At my nephew’s first birthday party, I watched his determination when walking and realised that failure isn’t the same big deal for the very young. In fact it’s part of getting what they want and learning to do things.
Can you imagine what would happen if our babies and toddlers have up trying to walk the first time they fell over?
Or stopped trying to speak the first time that someone didn’t understand what they were saying?
Or what if they stopped trying to write the first time they scribbled a “b” instead of a “d”?
At what age do we learn to be so hard on ourselves? When do we learn to accept the critical voices in our heads? Those voices serve a purpose as we grow up. They help us stick to our moral values, to think before we speak and to integrate into society. And that’s great as long as we use them to serve ourselves well.
Having been part of the 30dayssugarfree.com programme for over a year, I have seen so many people beat themselves up for getting something wrong; for not being prepared when they went out or for temporarily forgetting their plan and having a slice of cake. When this happens the voices tell them how rubbish they’ve done, how they’ll never succeed at this or that they were never going to be strong enough to do this anyway.
If babies and toddlers talked to themselves like that, where would we be?
If you talked to your friends and family like that, how would they take it?
So stop talking to yourself like that.
Next time you make a mistake, hold it in front of you, take a good look at it, turn it round so you see all sides and ask yourself three questions:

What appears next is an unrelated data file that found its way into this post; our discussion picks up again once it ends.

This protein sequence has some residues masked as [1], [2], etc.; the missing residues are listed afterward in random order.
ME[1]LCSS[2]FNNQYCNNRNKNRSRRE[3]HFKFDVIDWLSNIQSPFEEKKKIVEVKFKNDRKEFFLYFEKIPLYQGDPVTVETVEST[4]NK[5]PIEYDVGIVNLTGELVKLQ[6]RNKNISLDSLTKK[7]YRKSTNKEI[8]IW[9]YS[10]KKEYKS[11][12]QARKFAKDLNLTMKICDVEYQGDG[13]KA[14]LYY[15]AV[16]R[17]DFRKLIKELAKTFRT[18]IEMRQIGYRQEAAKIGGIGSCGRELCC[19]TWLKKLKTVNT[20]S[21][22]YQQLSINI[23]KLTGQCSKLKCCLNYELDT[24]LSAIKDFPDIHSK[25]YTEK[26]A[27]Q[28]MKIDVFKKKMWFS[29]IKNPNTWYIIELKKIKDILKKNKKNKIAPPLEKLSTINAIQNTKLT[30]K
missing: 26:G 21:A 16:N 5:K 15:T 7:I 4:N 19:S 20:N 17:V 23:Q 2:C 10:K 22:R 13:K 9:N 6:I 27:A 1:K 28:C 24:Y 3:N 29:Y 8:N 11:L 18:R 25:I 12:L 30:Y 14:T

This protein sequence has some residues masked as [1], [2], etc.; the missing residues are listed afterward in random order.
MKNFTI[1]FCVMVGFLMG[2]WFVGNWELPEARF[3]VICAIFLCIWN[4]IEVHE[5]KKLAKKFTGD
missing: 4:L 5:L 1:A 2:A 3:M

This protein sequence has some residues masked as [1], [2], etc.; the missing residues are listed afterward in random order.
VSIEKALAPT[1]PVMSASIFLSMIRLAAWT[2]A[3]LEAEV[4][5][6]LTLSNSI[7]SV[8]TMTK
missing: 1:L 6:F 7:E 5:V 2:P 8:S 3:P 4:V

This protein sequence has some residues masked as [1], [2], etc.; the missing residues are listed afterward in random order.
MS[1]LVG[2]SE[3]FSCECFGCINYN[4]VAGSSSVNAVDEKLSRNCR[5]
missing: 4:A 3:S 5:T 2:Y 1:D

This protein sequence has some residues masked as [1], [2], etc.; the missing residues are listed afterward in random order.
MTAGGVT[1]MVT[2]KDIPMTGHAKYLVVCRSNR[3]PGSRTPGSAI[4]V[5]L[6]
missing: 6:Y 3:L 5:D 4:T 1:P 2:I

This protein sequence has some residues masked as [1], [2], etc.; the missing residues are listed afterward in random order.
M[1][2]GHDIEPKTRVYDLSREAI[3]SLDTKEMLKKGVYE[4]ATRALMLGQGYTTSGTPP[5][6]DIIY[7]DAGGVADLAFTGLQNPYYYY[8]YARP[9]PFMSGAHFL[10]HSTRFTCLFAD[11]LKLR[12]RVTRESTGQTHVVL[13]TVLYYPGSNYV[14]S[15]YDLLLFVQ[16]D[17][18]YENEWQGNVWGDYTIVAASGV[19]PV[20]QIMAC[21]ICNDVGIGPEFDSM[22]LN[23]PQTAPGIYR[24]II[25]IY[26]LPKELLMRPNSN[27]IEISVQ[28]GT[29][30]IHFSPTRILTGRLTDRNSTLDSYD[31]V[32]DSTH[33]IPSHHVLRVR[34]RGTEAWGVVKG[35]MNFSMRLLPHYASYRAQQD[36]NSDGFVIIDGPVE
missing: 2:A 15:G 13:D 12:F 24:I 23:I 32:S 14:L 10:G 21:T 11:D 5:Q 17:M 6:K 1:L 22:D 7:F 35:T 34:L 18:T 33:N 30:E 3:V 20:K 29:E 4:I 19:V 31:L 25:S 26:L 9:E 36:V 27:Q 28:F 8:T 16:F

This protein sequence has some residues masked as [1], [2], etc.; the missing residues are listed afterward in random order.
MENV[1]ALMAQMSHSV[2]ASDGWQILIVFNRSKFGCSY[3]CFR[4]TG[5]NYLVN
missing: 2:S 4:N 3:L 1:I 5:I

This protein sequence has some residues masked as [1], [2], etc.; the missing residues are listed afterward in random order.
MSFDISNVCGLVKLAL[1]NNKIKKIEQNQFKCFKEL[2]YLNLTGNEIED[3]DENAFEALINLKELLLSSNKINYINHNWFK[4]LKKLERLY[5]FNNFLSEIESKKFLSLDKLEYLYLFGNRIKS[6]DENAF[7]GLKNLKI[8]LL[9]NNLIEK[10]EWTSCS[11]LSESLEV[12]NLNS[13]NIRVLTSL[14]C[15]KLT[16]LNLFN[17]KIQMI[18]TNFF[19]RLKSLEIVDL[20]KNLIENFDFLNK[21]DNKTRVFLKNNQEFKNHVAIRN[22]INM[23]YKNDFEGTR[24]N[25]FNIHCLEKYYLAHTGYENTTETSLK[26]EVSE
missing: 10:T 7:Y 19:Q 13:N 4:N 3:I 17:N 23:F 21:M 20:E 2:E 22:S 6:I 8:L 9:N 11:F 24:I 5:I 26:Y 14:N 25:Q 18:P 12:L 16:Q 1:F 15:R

What happened? What did you do? In what circumstances?
What does that mean? What were the consequences? What effects are there if you repeat the “mistake”? What effects are there if you go back to following your sugar free commitments?
What are you going to do now? How are you going to make sure you do that? Will sharing this with the facebook group or some other support team you have help? How will you know you are succeeding?
Ok that was more than three questions. You only need to remember the main three though.
The other other thing to remember:
A mistake is only a mistake if you don’t learn from it.
If in doubt, channel your inner toddler. “You’ve got this.”
This post was written by Louise Ebrey
Louise joined 30dayssugarfree.com on 4th March 2014 has successfully managed to deal with her undiagnosable joint pain by giving up sugar. Her sugar free journey started in Macau SAR, China and she’s currently based in the UK.
When she’s not coaching as part of the mindset strand of this programme, her focuses on bringing clarity and engagement to projects and teams, often in construction, the public sector and housing. You can find her at louiseebrey.com.At my nephew’s first birthday party, I watched his determination when walking and realised that failure isn’t the same big deal for the very young. In fact it’s part of getting what they want and learning to do things.